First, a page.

Let me be honest here: I am not at all concerned about a mosque being built at or near to Ground Zero.
This is for three reasons:
1. I am an intelligent adult who believes wholeheartedly in the First Amendment, which guarantees the right to free expression, and freedom of religion.
2. While I don’t always succeed at this, I try not to tar people with the same brush: in other words, just because person of group A did this to me, does not mean all people of group A would behave in the same manner.
3. I actually know Muslims in real life. SHOCKING!
I mean – how far away does the mosque have to be to pacify the opponents? Because honestly, it seems so ridiculous. First people were upset that it was at Ground Zero, then when they found out it was two blocks from Ground Zero they started protesting that now, it was just too close (okay, but before you were upset that it was AT Ground Zero, so shouldn’t you be happy?). For me, honestly, all this shows is the base fears of the people protesting the mosque: they don’t care where it is, as long as it’s not built anywhere in New York City, I betcha.
Recently, I came across this post on UDoTheDishes, and wow, did it piss me off:
So where does that leave us? Unlike many of you, I live outside the DMV but spent most of my youth there. You DC people care mightily about politics, the media, Chelsea’s wedding, wine tasting, Georgetown cupcakes, traffic, getting a corner office overlooking the Potomac or how to make a living as a civilian in a defense industry/political world. I don’t. I don’t care about any of it because I’m still dealing with the Confederate flag. I live in South Carolina, a state that still flies the Confederate flag on the State House lawn and where full-sized replicas fly in the beds of trucks. Hell, I even saw a girl draped in a real one heading home from the beach one day; not a flag towel or flag blanket, a real Confederate flag held together with clothespins.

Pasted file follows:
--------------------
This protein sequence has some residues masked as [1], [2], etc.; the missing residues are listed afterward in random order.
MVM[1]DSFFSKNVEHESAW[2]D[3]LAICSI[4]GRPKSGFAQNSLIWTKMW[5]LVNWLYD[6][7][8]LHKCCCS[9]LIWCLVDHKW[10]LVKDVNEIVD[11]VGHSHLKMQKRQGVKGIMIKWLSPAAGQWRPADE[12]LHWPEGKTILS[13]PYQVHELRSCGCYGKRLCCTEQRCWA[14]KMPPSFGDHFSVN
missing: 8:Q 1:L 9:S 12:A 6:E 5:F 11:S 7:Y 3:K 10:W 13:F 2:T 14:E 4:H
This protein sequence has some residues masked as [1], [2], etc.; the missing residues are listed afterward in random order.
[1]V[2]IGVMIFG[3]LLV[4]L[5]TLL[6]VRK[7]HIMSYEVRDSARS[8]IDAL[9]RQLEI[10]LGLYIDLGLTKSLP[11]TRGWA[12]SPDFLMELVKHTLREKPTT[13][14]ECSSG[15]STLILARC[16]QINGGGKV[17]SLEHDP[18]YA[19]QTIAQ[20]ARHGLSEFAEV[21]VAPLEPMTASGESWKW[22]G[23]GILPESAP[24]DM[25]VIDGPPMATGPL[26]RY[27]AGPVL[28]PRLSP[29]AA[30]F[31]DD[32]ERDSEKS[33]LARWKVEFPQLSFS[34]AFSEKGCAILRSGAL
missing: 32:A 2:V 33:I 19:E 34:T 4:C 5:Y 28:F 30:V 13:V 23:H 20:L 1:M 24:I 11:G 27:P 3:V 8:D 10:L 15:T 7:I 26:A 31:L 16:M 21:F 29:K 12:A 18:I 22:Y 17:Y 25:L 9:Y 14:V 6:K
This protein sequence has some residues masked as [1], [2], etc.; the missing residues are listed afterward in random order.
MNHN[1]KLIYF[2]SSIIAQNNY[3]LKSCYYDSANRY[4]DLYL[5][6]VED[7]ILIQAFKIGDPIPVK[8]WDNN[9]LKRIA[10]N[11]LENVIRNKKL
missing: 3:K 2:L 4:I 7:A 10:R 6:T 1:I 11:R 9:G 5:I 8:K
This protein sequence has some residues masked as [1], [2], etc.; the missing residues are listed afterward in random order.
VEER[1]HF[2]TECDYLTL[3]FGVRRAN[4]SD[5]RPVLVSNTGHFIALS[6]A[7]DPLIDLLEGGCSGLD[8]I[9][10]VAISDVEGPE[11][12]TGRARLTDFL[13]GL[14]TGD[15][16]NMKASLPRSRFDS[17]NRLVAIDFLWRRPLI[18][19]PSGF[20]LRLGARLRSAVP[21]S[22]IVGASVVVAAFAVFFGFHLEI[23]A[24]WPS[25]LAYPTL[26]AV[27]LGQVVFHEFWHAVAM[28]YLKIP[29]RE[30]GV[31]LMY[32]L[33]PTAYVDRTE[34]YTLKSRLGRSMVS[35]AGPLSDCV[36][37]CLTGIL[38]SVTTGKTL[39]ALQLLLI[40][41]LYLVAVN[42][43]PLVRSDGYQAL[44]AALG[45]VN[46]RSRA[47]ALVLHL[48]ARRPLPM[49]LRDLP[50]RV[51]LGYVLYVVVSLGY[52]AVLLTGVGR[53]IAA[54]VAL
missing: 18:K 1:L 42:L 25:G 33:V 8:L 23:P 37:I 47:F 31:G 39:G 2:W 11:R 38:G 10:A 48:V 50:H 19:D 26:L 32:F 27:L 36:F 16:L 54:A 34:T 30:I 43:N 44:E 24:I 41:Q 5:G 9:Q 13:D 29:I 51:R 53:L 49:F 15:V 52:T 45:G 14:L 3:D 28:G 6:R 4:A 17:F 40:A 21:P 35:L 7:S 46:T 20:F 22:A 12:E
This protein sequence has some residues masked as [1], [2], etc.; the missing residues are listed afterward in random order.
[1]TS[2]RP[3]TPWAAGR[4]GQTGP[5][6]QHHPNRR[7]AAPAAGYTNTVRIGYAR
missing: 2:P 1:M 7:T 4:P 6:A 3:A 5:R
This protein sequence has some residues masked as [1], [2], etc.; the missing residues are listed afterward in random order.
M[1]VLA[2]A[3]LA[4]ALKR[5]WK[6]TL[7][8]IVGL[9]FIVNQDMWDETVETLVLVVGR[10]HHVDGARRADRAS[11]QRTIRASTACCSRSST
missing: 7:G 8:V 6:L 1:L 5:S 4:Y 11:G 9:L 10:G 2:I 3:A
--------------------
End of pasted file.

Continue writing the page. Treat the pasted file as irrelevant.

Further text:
Are all the people who support flying the flag racist? No, they’re not. Is everyone who says that the Confederate flag represents a heritage that supported limited government, states’ rights and true capitalism simply denying the fact that the south housed slaves? No, they aren’t. Believe it or not, not every white person in the South from 1609 – 1863 owned a slave! Was everyone fighting for the South fighting to uphold slavery? No they weren’t. But, were there a ton of racists in the South during the Civil War; was the South comprised of many prejudice white people who owned slaves; did many in the Confederate army fight for the belief that white people were in all ways better than black people? Yes, yes, and yes! And does the Confederate flag symbolize, to our society and to our world, one of the darkest times in our country’s history where we treated people who didn’t look like us with hatred and ill-will? Absolutely. There’s no debating it.
Food for Thought: The same argument that keeps the flag flying in South Carolina is going to allow a mosque to be built near Ground Zero. There may not be a comparison between slavery-9/11 or how 9/11 killed 2,000 and the Confederates killed untold numbers of slaves, or that there is no real debate between religious freedom vs “racist freedom”, but please keep it all in perspective.
The writer seems confused here (or maybe it’s just me). Not all Muslims hijacked airplanes and flew them into buildings on September 11th. In fact, given that there are close to a billion Muslims on the planet, the majority (by an extremely vast amount) did not. However, all (or most) of the people who choose to drape Confederate symbols from their trucks or iron Confederate symbols onto their clothes, make a conscious choice in what they display, and what that says about them. (And if they don’t, they should be more aware: ever seen someone with a tattoo of Asian characters that they got because they “thought it looked cool?”, and it really said “Hi, I’m a jackass and a whore”? It’s that kind of situation).